Months on from the controversial 2018 election, Nicole Beardsworth asks what is happening in Zimbabwe. What explains the political turmoil, why has the much vaunted economic renaissance not materialised, and what comes next?
When he came to power in November 2017, Emmerson Mnangagwa rode a wave of local and global goodwill. But by March 2019, the USA had renewed sanctions against Zimbabwe that have been in place for nearly 20 years. In February, the UK held parliamentary discussions on Zimbabwe and the Africa Minister, Harriet Baldwin, made it clear that a full normalisation of relations with Zimbabwe was no longer on the table.
So how exactly did we get here?
Mnangagwa the ‘Reformer’
“I’m as soft as wool,” President Emmerson Mnangagwa stated in an interview with Sky News in August 2018, in response to a question from a journalist regarding his fearsome nickname – the ‘crocodile.’ Mnangagwa had worked hard in the 18 months since the ‘coup’ that had put him in state house, cleaning up his image and promising to be a president for all Zimbabweans, vowing to set the country on a new path. President Mnangagwa came to power promising extensive reforms, global re-engagement and repeating the mantra that Zimbabwe was “open for business.”
Ahead of the elections on 30 July 2018, on the main thoroughfares through the capital and scattered across the country, big billboards towered over Zimbabwe’s citizens as they went about their business. These billboards were filled with images of an engaging and smiling President Mnangagwa, making sweeping promises about universal healthcare, decent jobs, power generation and ‘free, fair and credible elections.’ The administration invited credible election observation missions from around the world – missions that had not been allowed to monitor the country’s elections since the violent 2002 polls. Between them, the observer groups spanned 46 countries and 15 regional blocks, making the 2018 election the most observed election in the country since independence in 1980.
Mnangagwa had traversed the globe promising change and a “new dispensation” in Harare, and was well-received in global capitals, with the UK’s Rory Stewart – at the time the Minister of State for Africa – the first to arrive in Harare following Mnangagwa’s installation in 2017. Zimbabwe applied to re-join the Commonwealth, with the UK supporting its application. The administration sought to re-engage with international financial institutions – the World Bank and IMF – from which it had been alienated since the early 2000s. The EU and USA began to discuss the relaxation of the remaining limited sanctions and it seemed that Zimbabwe under Mnangagwa might finally be welcomed back in to the international community, shedding its ‘pariah state’ status.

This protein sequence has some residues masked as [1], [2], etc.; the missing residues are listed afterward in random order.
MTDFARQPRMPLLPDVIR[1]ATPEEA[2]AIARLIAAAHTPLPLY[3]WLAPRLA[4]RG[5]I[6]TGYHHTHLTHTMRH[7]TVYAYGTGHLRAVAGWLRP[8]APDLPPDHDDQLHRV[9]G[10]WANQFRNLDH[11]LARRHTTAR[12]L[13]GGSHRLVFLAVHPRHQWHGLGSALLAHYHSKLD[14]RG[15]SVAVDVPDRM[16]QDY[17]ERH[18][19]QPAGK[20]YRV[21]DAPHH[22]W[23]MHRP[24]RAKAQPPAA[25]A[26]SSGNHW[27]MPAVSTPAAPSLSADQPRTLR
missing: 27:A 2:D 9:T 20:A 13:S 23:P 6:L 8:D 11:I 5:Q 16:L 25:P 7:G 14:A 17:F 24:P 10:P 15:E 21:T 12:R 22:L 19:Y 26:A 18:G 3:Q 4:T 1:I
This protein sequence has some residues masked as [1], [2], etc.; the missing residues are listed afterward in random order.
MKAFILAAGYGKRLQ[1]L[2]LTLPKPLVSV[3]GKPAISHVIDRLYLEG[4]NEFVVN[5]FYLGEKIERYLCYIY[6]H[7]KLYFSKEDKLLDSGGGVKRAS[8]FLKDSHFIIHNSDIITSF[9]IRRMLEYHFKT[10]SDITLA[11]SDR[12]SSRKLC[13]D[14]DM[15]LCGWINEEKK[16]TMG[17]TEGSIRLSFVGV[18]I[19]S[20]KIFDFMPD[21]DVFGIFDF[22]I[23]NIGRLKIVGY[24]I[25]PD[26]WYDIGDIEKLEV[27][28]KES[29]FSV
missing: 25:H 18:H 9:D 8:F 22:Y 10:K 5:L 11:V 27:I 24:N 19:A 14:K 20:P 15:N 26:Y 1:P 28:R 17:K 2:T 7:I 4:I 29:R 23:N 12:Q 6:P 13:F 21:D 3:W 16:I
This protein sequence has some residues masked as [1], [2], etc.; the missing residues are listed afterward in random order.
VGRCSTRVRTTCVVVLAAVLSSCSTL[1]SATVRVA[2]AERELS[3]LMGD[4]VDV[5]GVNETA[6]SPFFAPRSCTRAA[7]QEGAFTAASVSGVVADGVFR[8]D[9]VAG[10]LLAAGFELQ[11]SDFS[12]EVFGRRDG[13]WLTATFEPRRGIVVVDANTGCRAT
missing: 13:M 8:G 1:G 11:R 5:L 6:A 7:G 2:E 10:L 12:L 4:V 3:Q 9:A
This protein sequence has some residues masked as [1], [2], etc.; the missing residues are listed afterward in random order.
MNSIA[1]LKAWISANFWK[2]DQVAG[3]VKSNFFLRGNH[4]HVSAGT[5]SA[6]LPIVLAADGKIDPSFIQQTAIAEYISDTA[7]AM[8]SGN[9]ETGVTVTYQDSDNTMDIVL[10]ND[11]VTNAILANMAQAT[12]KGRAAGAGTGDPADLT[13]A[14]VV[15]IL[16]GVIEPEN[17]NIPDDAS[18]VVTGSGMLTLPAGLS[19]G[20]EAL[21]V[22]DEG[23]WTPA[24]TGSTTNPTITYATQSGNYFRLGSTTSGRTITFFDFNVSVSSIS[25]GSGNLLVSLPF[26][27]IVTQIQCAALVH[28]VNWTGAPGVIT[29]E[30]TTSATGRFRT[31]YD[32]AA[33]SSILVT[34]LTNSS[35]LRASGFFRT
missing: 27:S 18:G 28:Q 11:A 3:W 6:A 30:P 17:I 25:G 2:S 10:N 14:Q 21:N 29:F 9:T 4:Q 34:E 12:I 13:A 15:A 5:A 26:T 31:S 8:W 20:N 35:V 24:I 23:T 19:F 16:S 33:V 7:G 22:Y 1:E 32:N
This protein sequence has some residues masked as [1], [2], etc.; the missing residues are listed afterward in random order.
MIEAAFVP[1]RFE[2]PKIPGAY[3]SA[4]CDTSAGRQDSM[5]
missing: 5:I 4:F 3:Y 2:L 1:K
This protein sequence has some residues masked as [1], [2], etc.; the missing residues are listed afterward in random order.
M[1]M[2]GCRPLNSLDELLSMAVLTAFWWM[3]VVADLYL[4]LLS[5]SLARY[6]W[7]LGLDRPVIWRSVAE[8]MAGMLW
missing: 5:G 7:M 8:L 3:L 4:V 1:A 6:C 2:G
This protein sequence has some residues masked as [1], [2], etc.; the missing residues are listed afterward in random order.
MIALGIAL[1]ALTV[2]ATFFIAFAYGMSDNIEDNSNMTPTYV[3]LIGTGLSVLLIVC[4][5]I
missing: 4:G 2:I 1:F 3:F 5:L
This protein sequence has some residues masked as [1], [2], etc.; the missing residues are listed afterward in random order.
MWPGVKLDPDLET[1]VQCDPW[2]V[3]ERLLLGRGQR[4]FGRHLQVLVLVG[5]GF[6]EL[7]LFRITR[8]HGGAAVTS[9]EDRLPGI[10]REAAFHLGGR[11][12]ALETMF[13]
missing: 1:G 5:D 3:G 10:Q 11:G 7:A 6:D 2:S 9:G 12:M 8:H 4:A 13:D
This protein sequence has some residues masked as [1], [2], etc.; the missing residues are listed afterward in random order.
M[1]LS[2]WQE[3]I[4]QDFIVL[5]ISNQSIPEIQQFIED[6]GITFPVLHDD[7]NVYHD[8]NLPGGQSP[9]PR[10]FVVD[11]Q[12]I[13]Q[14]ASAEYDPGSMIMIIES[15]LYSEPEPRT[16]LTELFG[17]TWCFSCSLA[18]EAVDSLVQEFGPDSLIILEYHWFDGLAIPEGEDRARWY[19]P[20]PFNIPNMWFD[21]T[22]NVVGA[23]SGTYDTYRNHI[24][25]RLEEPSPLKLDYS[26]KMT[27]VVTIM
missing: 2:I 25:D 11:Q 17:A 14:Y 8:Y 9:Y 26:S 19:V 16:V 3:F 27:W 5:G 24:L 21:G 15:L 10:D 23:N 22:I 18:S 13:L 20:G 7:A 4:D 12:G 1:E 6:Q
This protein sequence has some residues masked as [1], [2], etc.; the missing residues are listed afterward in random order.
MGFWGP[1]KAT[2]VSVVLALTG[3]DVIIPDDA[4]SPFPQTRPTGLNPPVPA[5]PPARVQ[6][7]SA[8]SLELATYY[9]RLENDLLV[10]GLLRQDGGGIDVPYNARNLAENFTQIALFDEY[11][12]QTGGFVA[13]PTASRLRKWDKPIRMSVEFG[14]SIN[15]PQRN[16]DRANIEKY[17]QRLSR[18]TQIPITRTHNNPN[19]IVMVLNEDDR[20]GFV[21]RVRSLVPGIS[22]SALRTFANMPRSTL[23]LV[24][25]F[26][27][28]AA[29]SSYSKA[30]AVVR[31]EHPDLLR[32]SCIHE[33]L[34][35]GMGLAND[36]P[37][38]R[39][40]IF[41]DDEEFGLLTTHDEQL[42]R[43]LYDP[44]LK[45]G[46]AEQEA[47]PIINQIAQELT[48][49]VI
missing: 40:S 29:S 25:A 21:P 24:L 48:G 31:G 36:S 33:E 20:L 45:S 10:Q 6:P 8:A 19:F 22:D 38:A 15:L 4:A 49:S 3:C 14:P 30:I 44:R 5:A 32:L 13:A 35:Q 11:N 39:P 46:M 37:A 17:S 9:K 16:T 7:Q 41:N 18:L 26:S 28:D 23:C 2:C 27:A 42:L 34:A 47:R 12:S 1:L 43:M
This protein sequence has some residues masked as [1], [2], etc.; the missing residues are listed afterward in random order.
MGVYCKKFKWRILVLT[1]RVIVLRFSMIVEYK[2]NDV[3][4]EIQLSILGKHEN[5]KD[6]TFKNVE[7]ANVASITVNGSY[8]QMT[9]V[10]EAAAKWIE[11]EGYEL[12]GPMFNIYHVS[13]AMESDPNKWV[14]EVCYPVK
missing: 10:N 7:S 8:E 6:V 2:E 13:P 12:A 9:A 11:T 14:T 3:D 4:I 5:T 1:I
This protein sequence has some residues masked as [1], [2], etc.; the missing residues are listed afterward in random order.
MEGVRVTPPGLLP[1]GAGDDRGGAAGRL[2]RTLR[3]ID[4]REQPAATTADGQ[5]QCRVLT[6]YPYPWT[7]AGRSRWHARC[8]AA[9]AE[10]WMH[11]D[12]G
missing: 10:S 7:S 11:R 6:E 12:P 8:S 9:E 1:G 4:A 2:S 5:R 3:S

The July 2018 election
Despite all of the positive changes ahead of the polls, it was clear that there were rumblings of dissent from within the ruling party – and there were early indications that despite initial assurances about free and fair elections, some aspects of the playing field would remain skewed in the ruling party’s favour. The state media refused to give equal coverage to all 23 presidential candidates, particularly ignoring the ruling party’s key opponent – Nelson Chamisa of the MDC-Alliance. Despite their initial openness, the electoral commission soon began to stonewall key discussions on reforming the electoral process, making the electoral roll available for an audit and allowing the opposition to oversee the printing of ballots. Instead, an unconstitutional ballot was designed and printed, civic groups and opposition parties were left with little time to review and validate the roll and there were serious and widespread reports of intimidation in rural areas in the lead-up to the polls.